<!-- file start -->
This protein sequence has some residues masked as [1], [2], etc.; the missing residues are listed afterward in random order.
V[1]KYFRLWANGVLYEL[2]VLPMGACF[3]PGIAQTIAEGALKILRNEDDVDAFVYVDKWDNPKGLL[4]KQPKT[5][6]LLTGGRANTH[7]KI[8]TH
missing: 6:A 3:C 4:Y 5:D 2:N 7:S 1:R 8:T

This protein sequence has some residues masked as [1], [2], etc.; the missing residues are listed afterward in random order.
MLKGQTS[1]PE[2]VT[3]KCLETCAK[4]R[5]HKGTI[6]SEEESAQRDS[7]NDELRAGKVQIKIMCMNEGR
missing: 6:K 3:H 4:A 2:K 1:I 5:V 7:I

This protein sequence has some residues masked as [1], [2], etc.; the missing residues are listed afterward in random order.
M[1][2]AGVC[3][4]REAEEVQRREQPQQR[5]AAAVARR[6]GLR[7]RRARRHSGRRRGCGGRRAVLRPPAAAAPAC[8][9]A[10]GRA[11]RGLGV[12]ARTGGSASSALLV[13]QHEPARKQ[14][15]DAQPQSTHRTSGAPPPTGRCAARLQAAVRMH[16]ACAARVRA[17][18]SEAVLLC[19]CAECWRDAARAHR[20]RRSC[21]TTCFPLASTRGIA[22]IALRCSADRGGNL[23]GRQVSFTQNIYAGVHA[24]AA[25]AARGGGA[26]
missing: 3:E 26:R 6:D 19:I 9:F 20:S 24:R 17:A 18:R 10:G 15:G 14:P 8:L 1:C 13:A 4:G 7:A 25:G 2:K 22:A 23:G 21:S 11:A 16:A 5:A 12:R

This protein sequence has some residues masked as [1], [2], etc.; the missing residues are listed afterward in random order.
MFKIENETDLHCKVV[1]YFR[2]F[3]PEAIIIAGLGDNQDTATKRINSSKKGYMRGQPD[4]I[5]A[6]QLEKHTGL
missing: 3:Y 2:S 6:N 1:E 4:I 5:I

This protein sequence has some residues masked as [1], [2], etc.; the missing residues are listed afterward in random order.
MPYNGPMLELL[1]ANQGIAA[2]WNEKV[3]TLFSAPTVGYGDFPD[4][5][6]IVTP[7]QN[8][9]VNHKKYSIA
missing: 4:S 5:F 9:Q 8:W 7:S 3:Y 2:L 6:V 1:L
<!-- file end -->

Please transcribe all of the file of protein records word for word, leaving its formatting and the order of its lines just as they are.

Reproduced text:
This protein sequence has some residues masked as [1], [2], etc.; the missing residues are listed afterward in random order.
V[1]KYFRLWANGVLYEL[2]VLPMGACF[3]PGIAQTIAEGALKILRNEDDVDAFVYVDKWDNPKGLL[4]KQPKT[5][6]LLTGGRANTH[7]KI[8]TH
missing: 6:A 3:C 4:Y 5:D 2:N 7:S 1:R 8:T

This protein sequence has some residues masked as [1], [2], etc.; the missing residues are listed afterward in random order.
MLKGQTS[1]PE[2]VT[3]KCLETCAK[4]R[5]HKGTI[6]SEEESAQRDS[7]NDELRAGKVQIKIMCMNEGR
missing: 6:K 3:H 4:A 2:K 1:I 5:V 7:I

This protein sequence has some residues masked as [1], [2], etc.; the missing residues are listed afterward in random order.
M[1][2]AGVC[3][4]REAEEVQRREQPQQR[5]AAAVARR[6]GLR[7]RRARRHSGRRRGCGGRRAVLRPPAAAAPAC[8][9]A[10]GRA[11]RGLGV[12]ARTGGSASSALLV[13]QHEPARKQ[14][15]DAQPQSTHRTSGAPPPTGRCAARLQAAVRMH[16]ACAARVRA[17][18]SEAVLLC[19]CAECWRDAARAHR[20]RRSC[21]TTCFPLASTRGIA[22]IALRCSADRGGNL[23]GRQVSFTQNIYAGVHA[24]AA[25]AARGGGA[26]
missing: 3:E 26:R 6:D 19:I 9:F 20:S 24:R 17:A 18:R 10:G 15:G 14:P 8:L 1:C 13:A 4:G 7:A 25:G 2:K 22:A 23:G 21:S 11:A 16:A 5:A 12:R

This protein sequence has some residues masked as [1], [2], etc.; the missing residues are listed afterward in random order.
MFKIENETDLHCKVV[1]YFR[2]F[3]PEAIIIAGLGDNQDTATKRINSSKKGYMRGQPD[4]I[5]A[6]QLEKHTGL
missing: 3:Y 2:S 6:N 1:E 4:I 5:I

This protein sequence has some residues masked as [1], [2], etc.; the missing residues are listed afterward in random order.
MPYNGPMLELL[1]ANQGIAA[2]WNEKV[3]TLFSAPTVGYGDFPD[4][5][6]IVTP[7]QN[8][9]VNHKKYSIA
missing: 4:S 5:F 9:Q 8:W 7:S 3:Y 2:L 6:V 1:L